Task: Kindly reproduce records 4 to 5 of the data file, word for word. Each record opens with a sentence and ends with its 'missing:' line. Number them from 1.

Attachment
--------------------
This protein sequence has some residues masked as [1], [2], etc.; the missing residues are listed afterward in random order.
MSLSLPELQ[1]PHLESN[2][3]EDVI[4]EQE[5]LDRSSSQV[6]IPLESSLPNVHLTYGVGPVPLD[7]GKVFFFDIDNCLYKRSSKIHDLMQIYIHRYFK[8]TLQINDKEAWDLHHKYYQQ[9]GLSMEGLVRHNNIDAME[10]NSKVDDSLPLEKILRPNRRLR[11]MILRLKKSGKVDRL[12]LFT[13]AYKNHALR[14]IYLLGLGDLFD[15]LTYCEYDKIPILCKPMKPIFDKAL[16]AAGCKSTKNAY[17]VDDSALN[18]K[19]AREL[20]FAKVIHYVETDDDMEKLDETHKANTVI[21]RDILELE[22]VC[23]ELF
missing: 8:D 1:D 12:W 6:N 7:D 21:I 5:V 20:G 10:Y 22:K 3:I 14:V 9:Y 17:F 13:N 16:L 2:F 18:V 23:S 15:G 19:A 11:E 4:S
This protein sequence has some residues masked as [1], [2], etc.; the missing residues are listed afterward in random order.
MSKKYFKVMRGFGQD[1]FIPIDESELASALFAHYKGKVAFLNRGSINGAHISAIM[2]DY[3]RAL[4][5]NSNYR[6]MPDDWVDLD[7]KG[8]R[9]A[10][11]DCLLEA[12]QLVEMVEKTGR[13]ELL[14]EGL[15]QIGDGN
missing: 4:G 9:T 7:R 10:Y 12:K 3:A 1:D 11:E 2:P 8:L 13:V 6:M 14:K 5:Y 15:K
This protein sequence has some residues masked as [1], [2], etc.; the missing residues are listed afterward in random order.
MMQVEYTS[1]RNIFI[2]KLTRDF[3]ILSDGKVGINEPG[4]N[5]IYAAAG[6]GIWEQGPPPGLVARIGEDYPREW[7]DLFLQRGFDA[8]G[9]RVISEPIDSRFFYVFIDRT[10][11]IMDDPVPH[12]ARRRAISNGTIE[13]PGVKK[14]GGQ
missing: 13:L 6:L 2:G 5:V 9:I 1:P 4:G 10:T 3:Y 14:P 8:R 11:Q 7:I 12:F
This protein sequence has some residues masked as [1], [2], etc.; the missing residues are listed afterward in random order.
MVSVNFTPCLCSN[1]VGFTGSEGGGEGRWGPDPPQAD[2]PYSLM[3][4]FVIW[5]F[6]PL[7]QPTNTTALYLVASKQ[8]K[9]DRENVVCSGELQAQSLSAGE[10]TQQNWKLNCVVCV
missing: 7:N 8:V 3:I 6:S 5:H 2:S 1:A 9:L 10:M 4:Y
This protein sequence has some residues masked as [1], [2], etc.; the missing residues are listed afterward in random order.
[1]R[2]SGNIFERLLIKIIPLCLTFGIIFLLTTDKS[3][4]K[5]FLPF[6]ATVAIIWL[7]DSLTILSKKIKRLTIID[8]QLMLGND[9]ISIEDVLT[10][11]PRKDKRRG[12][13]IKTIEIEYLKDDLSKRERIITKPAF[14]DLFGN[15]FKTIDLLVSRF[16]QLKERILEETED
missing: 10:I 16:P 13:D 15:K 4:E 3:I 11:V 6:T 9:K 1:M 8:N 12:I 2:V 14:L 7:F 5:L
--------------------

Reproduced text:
This protein sequence has some residues masked as [1], [2], etc.; the missing residues are listed afterward in random order.
MVSVNFTPCLCSN[1]VGFTGSEGGGEGRWGPDPPQAD[2]PYSLM[3][4]FVIW[5]F[6]PL[7]QPTNTTALYLVASKQ[8]K[9]DRENVVCSGELQAQSLSAGE[10]TQQNWKLNCVVCV
missing: 7:N 8:V 3:I 6:S 5:H 2:S 1:A 9:L 10:M 4:Y
This protein sequence has some residues masked as [1], [2], etc.; the missing residues are listed afterward in random order.
[1]R[2]SGNIFERLLIKIIPLCLTFGIIFLLTTDKS[3][4]K[5]FLPF[6]ATVAIIWL[7]DSLTILSKKIKRLTIID[8]QLMLGND[9]ISIEDVLT[10][11]PRKDKRRG[12][13]IKTIEIEYLKDDLSKRERIITKPAF[14]DLFGN[15]FKTIDLLVSRF[16]QLKERILEETED
missing: 10:I 16:P 13:D 15:K 4:E 3:I 11:V 6:T 9:K 1:M 8:N 12:I 2:V 14:L 7:F 5:L